By Gary M. White, MD
Metastatic melanoma is melanoma that has spread to other parts of the body.
Metastatic (or recurrent) melanoma may manifest itself in many ways including:
Thus, high clinical suspicion is in order when following up on a patient with a history of melanoma. An examination and palpation of the melanoma scar, palpation of lymph nodes, complete skin exam, inquiry as to overall health and new symptoms of any kind, etc., should all be done.
If a solitary lesion is biopsied and there is a melanoma in the dermis without an epidermal component, consider the following:
Various drugs have recently been approved for the treatment of metastatic melanoma. These new drugs have revolutionized the treatment of melanoma and enhanced prognosis for patients [JAAD 2017;77;356].
BRAF inhibitors. The FDA has approved dabrafenib (Tafinlar) and trametinib (Mekinist) separately and in combination for the treatment of advanced (metastatic) or unresectable melanoma in patients with specific BRAF mutations.
The BRAF inhibitor Vemurafenib (Zelboraf) is FDA-approved for patients with late-stage or unresectable melanoma who test positive for the BRAF V600E mutation.
Ipilimumab (Yervoy) is FDA-approved for the treatment of melanoma. It increases overall survival in Stage III melanoma at 5 years. (65 vs 54% at 5 years). Long term cure from ipilimumab is on the order of 22%. It is a monoclonal antibody that activates the immune system by targeting CTLA-4, a protein receptor that down-regulates the immune system. Many side effects may occur including colitis, diarrhea, rash etc. Ipilimumab has been reported to cause dermatomyositis [JAMA Derm 2015;151;195] and occasionally death.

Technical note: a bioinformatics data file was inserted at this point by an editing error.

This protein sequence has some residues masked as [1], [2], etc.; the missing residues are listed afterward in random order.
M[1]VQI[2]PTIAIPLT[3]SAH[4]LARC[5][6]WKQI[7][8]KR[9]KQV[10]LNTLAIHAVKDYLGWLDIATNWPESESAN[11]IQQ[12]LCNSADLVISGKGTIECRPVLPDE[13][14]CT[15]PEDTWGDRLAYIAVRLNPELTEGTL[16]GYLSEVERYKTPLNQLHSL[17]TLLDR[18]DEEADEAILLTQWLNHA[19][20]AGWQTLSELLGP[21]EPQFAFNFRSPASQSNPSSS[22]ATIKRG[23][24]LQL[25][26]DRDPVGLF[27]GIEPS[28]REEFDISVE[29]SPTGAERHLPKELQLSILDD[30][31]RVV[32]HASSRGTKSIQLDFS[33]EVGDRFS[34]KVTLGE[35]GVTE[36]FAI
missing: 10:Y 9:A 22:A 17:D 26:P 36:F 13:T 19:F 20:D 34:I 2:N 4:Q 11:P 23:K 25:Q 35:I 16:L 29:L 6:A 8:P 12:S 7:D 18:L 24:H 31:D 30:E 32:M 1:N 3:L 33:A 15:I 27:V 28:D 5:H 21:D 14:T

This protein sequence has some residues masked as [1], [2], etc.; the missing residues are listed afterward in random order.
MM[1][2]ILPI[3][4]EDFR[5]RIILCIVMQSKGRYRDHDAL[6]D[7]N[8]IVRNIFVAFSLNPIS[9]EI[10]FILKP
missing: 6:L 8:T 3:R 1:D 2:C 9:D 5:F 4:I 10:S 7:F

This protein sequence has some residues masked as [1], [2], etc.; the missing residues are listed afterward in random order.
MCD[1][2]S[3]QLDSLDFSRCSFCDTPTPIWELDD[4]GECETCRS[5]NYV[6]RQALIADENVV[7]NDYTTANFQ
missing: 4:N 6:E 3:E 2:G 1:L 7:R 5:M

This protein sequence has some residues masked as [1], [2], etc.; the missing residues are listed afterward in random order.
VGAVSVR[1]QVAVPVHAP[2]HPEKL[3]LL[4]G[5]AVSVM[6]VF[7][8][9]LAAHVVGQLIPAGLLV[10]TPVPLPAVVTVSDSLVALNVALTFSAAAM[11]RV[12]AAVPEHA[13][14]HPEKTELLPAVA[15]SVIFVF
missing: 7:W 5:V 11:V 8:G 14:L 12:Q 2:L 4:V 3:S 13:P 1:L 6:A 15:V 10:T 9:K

Nivolumab (Opdivo) is an anti-PD-1 medication. The FDA has approved it for patients with unresectable or metastatic melanoma and disease progression after treatment with ipilimumab (Yervoy) and for patients whose tumors are BRAF V600 mutation positive, a BRAF inhibitor. A drug rash from nivolumab is seen here.
Pembrolizumab (Keytruda), which belongs to a new class of immunotherapies that work by blocking a pathway in the immune system known as PD-1.
In-transit cutaneous melanoma metastases are usually treated with surgical excision with or without local radiation.
11 patients with cutaneous metastatic melanoma experienced a 100% complete local response rate with intaralesional interleukin-2, imiquimod and a topical retinoid [JAAD 2015;73;645].
Photograph courtesy of University of California, San Diego
Prominent supraclavicular lymphadenopathy from melanoma.
Both red and blue/black papules representing metastatic melanoma occurring about the surgical site.
Primary melanoma and metastatic lesions. JAAD January 2010 Volume 62, Issue 1, Page e1
Diffuse hyperpigmentation and melanuria. JAAD March 2013 Volume 68, Issue 3, Pages 482–488
Melanoma and melanuria. JAAD October 2010 Volume 63, Issue 4, Pages e81–e82